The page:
Wednesday, November 4, 2009
I hate Daylight Savings Time - or at least the "fall back" part of it.
Now don't get me wrong. In my life BC (before children), I loved the chance to sleep an extra hour just as the Northeast weather was getting crisp and I was six weeks or so into my school year.
But now - now! - arbitrarily changing the clocks wreaks havoc on all of my considerable efforts to get my sons on a sleep schedule. Big Boy did fine with the change this year. He stayed up a little later on Halloween night and slept until his usual leisurely hour the next morning. But Tiny Baby has treated us to 5:30 a.m. wake-up calls each morning since the shift, even while going to bed for the night at an adjusted time. Seems that he's following his body's lead and is still unable to tell time, even at the seasoned age of six months.
In railing against DST this morning, I mistakenly assumed it was a vestige of the farm economy - kind of like our outdated school calendar. But, as it often does, my curiosity led me to Wikipedia, where I learned that our farming friends are not to blame at all and that they in fact join me (and, I'm assuming, legions of other parents of young kids) in decrying the practice since it screws up their livelihoods way more than my own.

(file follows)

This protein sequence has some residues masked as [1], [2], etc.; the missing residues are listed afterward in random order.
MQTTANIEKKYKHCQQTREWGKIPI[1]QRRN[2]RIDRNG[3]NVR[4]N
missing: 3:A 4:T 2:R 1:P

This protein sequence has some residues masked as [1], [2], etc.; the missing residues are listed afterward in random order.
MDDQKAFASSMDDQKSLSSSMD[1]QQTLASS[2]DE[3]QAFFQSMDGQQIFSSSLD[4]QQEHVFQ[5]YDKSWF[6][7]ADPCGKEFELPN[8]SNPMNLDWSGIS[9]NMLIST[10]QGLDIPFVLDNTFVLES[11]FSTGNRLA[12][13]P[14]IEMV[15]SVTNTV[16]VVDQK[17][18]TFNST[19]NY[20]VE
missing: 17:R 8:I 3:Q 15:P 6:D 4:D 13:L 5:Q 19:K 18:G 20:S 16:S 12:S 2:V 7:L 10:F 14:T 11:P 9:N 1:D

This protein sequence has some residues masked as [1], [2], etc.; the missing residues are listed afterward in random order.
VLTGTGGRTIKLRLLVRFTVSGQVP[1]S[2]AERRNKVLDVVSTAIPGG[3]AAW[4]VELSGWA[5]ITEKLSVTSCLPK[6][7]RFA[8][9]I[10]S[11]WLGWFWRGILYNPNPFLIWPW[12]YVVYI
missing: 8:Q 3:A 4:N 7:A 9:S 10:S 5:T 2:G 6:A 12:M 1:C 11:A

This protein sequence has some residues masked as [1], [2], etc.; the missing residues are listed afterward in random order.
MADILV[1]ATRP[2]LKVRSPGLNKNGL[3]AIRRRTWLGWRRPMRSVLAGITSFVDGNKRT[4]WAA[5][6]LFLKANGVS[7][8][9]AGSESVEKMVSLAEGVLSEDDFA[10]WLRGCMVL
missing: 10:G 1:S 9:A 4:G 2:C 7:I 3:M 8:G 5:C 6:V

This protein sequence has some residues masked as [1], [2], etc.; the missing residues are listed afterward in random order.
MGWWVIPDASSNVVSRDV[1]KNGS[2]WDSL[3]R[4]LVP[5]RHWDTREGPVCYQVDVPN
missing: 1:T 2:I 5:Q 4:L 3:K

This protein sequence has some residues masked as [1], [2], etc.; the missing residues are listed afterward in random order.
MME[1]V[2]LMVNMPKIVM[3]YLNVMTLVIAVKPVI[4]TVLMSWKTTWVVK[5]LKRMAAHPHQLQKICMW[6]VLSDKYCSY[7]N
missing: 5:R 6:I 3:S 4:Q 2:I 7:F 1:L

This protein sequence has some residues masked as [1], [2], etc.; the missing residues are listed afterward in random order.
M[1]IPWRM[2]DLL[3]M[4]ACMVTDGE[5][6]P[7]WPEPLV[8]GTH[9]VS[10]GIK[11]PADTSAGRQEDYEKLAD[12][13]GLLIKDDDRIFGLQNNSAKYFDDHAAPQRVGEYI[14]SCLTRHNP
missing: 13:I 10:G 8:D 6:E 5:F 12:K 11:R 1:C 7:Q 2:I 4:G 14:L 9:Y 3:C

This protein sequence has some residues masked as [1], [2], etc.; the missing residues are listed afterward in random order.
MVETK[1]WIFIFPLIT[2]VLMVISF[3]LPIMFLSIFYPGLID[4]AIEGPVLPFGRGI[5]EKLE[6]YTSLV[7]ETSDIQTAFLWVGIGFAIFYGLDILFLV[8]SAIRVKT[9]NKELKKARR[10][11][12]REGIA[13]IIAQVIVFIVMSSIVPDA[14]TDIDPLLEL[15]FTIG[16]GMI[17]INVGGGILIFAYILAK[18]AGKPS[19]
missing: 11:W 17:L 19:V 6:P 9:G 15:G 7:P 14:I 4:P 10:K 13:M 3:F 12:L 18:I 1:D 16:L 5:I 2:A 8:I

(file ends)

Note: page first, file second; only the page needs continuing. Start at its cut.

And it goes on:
Apparently, the concept was dreamt up by a Kiwi bug collector whose non-standard working hours allowed him to pursue his hobby in the daylight when others were still toiling away. George Vernon Hudson proposed changing the clocks as a way to allow others to have time for their own leisure activities. DST began in the U.S. in 1918 and entomologists around the country have been reaping the benefits ever since.
Of course, DST might just work to my advantage next spring when Tiny Baby's early rising will magically shift an hour later, but isn't it the American way to complain first, and ask questions later?
How have your kids reacted to "falling back"? In an age when many work and school schedules find people working until well after dark anyway, is DST even relevant anymore?
Posted by Kristen @ Motherese at 1:00 PM